The Stigma Effect
Unintended Consequences of Mental Health Campaigns
by Patrick W. Corrigan
Pub Date 02 Oct 2018
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Despite efforts to redress the prejudice and discrimination faced by people with mental illness, a pervasive stigma remains. Many well-meant programs have attempted to counter stigma with affirming attitudes of recovery and self-determination. Yet the results of these efforts have been mixed. In The Stigma Effect, psychologist Patrick W. Corrigan examines the unintended consequences of mental health campaigns and proposes new policies in their place.
Corrigan analyzes the agendas of government agencies, mental health care providers, and social service agencies that work with people with mental illness, dissecting how their best intentions can misfire. For example, a campaign to change the language around mental illness by replacing supposedly stigmatizing words with empowering ones has made little difference in how people with mental health conditions are viewed. Educational programs that frame mental illness as a brain disorder have made the general public less likely to blame people for their illnesses, but also skeptical that such conditions can be cured. Ultimately, Corrigan argues that effective strategies require leadership by those with lived experience, as their recovery stories replace ideas of incompetence and dangerousness with ones of hope and empowerment. As an experienced clinical researcher, as an advocate, and as a person who has struggled with such prejudices, Corrigan challenges readers to carefully examine anti-stigma programs and reckon with their true effects.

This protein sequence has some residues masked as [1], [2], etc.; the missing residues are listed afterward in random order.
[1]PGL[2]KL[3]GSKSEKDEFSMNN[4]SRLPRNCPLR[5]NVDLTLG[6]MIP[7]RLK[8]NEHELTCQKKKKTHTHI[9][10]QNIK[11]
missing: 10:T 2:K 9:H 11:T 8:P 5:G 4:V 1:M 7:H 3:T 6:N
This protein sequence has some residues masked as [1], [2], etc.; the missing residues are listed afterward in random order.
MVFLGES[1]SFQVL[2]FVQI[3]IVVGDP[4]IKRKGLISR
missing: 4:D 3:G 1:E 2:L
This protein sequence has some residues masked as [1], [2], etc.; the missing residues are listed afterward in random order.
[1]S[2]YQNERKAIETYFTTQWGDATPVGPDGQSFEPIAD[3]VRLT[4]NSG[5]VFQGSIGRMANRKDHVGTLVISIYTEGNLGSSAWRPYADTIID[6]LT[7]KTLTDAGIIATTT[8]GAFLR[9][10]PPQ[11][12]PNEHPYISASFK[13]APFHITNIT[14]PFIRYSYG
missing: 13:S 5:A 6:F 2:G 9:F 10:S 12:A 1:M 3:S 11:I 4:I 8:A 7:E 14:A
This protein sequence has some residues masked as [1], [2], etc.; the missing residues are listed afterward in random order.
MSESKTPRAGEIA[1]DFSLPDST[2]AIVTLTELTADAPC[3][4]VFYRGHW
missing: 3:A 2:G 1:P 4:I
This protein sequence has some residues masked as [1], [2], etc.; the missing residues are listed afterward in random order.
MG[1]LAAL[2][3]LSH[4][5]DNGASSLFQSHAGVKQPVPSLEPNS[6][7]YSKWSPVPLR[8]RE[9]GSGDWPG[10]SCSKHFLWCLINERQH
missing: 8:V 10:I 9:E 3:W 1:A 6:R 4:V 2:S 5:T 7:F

Patrick W. Corrigan is Distinguished Professor of Psychology at the Illinois Institute of Technology. He is principal investigator of the National Consortium for Stigma and Empowerment. His books include The Stigma of Disease and Disability (2014).
"How do we, as a society, reduce stigmatization of the seriously mentally ill? As Patrick Corrigan persuasively argues in this thorough inquiry into the subject, we should listen to their stories, for then we will discover fellow human beings, and not the “other” we fear."
-Robert Whitaker, author of Anatomy of an Epidemic: Magic Bullets, Psychiatric Drugs, and the Astonishing Rise of Mental Illness